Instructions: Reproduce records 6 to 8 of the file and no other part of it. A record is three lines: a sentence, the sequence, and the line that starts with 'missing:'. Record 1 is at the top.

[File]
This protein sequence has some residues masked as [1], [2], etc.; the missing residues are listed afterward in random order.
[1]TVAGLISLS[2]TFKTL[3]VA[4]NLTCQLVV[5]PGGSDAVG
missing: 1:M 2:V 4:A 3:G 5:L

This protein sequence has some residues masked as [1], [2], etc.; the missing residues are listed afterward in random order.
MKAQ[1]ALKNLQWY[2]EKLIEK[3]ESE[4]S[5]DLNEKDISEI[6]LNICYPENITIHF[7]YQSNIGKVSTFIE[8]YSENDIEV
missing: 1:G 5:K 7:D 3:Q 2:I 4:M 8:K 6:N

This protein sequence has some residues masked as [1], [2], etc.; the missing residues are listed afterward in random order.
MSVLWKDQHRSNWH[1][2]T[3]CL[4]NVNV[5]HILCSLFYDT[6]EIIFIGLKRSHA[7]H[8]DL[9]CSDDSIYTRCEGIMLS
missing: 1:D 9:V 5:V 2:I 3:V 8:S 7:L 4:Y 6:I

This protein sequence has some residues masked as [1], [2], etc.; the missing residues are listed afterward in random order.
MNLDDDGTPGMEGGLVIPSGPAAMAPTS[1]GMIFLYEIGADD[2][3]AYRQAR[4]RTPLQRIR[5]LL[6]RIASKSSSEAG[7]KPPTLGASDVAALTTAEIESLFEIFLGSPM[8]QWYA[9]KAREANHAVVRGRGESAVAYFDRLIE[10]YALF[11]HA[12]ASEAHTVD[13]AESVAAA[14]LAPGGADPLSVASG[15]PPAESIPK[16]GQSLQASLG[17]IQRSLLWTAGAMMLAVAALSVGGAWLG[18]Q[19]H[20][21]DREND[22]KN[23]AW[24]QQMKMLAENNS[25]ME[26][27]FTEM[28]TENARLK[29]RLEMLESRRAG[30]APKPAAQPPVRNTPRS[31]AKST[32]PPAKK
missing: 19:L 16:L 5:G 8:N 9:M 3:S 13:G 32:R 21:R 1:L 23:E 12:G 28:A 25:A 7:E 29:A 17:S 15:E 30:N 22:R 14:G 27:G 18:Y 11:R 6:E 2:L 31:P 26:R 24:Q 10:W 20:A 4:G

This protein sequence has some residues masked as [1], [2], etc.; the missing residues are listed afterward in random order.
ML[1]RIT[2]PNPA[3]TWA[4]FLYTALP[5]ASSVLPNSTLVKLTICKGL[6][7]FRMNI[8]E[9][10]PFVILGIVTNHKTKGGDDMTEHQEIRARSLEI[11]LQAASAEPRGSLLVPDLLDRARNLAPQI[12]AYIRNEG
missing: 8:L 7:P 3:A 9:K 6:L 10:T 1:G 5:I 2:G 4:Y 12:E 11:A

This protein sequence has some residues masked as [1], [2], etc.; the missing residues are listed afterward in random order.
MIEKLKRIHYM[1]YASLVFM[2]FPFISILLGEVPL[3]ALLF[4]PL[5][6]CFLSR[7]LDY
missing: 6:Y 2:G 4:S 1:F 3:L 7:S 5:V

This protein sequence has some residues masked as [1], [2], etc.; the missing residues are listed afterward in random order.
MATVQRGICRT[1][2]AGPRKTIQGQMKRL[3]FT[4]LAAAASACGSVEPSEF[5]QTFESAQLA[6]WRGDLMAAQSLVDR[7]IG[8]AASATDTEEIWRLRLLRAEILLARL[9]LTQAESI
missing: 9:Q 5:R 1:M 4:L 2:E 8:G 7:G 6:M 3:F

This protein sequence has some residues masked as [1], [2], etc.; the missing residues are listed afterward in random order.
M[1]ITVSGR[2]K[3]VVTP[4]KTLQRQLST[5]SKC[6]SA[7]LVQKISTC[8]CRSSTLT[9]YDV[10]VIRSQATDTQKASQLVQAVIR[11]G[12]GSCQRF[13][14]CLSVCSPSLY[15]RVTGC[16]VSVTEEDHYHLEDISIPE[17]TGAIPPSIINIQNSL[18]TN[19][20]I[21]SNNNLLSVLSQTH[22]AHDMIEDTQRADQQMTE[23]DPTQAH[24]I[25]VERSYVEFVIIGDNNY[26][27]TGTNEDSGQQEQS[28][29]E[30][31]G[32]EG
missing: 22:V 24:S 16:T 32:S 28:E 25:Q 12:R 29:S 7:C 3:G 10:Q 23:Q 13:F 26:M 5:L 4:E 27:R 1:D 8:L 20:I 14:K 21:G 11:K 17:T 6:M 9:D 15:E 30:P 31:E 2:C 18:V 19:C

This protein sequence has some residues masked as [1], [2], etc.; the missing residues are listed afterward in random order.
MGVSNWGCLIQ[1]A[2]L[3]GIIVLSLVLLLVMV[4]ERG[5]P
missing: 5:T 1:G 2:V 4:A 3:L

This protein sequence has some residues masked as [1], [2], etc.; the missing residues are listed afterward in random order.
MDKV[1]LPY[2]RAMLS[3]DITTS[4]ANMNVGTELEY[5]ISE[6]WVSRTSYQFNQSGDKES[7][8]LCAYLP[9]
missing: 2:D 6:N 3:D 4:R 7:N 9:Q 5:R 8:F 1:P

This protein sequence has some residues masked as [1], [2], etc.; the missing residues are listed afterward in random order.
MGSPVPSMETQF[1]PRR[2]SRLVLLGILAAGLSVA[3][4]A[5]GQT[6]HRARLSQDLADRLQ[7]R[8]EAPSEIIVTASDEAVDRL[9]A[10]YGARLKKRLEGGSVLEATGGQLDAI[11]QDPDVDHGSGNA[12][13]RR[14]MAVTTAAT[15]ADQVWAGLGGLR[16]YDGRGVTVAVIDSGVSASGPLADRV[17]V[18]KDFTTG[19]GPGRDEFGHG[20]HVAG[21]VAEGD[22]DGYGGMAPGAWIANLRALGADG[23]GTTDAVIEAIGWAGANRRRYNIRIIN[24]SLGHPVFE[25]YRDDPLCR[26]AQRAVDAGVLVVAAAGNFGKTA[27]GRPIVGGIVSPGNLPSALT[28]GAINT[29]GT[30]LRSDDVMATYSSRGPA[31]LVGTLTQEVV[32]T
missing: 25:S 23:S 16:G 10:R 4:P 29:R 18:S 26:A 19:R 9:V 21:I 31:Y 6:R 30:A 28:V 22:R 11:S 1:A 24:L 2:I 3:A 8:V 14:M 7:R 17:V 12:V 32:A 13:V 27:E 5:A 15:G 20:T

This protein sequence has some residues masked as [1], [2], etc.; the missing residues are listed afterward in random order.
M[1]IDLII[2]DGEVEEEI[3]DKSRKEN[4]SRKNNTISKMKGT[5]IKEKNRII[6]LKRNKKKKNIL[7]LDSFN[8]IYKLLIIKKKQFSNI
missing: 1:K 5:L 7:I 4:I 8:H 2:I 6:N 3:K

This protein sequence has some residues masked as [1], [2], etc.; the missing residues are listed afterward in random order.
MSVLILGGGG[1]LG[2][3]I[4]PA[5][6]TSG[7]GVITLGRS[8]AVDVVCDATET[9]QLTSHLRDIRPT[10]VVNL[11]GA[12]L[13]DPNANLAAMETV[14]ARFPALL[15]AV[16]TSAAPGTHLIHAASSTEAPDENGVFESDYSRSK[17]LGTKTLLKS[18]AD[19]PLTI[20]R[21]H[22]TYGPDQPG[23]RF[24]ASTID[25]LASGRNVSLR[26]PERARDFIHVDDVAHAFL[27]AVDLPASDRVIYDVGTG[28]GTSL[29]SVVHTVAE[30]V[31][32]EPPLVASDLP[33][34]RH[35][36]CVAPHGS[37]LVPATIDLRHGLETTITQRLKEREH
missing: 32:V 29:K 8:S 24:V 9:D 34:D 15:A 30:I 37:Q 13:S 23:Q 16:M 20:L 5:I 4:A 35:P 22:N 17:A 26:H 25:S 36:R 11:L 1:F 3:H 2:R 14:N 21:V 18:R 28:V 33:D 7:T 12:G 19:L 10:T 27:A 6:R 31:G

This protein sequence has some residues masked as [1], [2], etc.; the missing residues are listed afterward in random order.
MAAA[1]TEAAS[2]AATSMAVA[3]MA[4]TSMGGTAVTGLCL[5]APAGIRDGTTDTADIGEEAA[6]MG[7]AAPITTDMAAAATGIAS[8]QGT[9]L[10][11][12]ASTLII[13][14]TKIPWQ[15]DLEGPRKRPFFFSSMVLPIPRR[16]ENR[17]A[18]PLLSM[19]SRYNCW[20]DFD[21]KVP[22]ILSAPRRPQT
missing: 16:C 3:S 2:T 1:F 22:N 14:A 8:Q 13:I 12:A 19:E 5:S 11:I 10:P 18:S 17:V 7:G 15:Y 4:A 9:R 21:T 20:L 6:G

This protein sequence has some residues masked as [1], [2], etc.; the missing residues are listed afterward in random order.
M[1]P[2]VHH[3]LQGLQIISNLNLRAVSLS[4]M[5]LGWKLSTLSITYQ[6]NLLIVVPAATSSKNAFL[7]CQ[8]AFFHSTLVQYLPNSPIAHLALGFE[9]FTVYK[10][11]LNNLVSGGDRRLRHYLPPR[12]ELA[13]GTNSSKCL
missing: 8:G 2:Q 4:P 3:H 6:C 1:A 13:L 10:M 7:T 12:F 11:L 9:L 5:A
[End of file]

This protein sequence has some residues masked as [1], [2], etc.; the missing residues are listed afterward in random order.
MIEKLKRIHYM[1]YASLVFM[2]FPFISILLGEVPL[3]ALLF[4]PL[5][6]CFLSR[7]LDY
missing: 6:Y 2:G 4:S 1:F 3:L 7:S 5:V

This protein sequence has some residues masked as [1], [2], etc.; the missing residues are listed afterward in random order.
MATVQRGICRT[1][2]AGPRKTIQGQMKRL[3]FT[4]LAAAASACGSVEPSEF[5]QTFESAQLA[6]WRGDLMAAQSLVDR[7]IG[8]AASATDTEEIWRLRLLRAEILLARL[9]LTQAESI
missing: 9:Q 5:R 1:M 4:L 2:E 8:G 7:G 6:M 3:F

This protein sequence has some residues masked as [1], [2], etc.; the missing residues are listed afterward in random order.
M[1]ITVSGR[2]K[3]VVTP[4]KTLQRQLST[5]SKC[6]SA[7]LVQKISTC[8]CRSSTLT[9]YDV[10]VIRSQATDTQKASQLVQAVIR[11]G[12]GSCQRF[13][14]CLSVCSPSLY[15]RVTGC[16]VSVTEEDHYHLEDISIPE[17]TGAIPPSIINIQNSL[18]TN[19][20]I[21]SNNNLLSVLSQTH[22]AHDMIEDTQRADQQMTE[23]DPTQAH[24]I[25]VERSYVEFVIIGDNNY[26][27]TGTNEDSGQQEQS[28][29]E[30][31]G[32]EG
missing: 22:V 24:S 16:T 32:S 28:E 25:Q 12:R 29:S 7:C 3:G 10:Q 23:Q 13:F 26:M 5:L 4:E 27:R 1:D 8:L 20:I 14:K 21:G 11:K 17:T 6:M 9:D 15:E 30:P 31:E 2:C 18:V 19:C